JULIET O shut the door, and when thou hast done so,
Come weep with me, past hope, past cure, past help!
FRIAR O Juliet, I already know thy grief,
It strains me past the compass of my wits.
I hear thou must, and nothing may prorogue it,
On Thursday next be married to this County. (4.1.44-49)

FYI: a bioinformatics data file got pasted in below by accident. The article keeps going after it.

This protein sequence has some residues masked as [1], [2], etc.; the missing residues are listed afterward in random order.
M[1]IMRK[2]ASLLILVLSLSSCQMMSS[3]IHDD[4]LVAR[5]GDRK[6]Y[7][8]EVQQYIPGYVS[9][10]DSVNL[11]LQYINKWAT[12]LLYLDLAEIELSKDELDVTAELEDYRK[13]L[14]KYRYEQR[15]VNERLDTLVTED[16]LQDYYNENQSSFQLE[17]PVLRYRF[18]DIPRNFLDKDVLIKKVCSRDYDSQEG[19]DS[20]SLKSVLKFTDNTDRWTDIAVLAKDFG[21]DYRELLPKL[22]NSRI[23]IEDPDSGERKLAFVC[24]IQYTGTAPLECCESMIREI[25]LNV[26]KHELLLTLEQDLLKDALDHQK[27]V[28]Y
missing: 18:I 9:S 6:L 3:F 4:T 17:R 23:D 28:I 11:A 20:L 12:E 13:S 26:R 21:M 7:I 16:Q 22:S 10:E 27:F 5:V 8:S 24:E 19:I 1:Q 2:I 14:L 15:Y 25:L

Juliet’s two lines of monosyllables are stark and, uncharacteristically for her, utterly bleak and passive, as her desperation can finally tumble out, released from the strain of being polite to Paris, not saying anything incriminating, and – perhaps above all – not being able to confide in the Nurse. The Friar is now the only person left in Verona whom she trusts, and also the only person who will weep with her. She knows that the Friar cares deeply about Romeo and presumably about herself too (although they have a different, more distant relationship), but she seems doubtful that he’ll be able to do anything to help her in this situation, which is past hope and past help, but also past cure – not just incurable, without remedy, but specifically beyond even the aid of one who has the cure of souls, a priest. But in this moment, Juliet seeks solidarity and sympathy, as much as advice. The Friar’s response – and his silence in the scene thus far – does not give great confidence, however. He is, of course, sympathetic, but he’s readily admitting that this is past the compass of his wits, that he can’t think clearly, let alone come up with a solution. I hear thou must on Thursday next be married to this County seems to echo Paris himself, and the Capulets, and the Nurse (Juliet never uses Paris’s title): the Friar is naturally cautious, he doesn’t like unsettling things (agreeing to perform Romeo and Juliet’s marriage was massive for him and he took a lot of persuading) and the marriage with Paris now seems completely fixed; prorogue means postpone, but it’s a particularly formal, legalistic word to use (Parliament, elections, laws are prorogued), as if there really is no way out, the deal’s done, and they’ll have to go along with it. If even the Friar can’t think of what to do next, as Juliet’s priest and confessor, as Romeo’s teacher, friend, and mentor, and as the only grown-up left who’s on their side, then what is Juliet to do?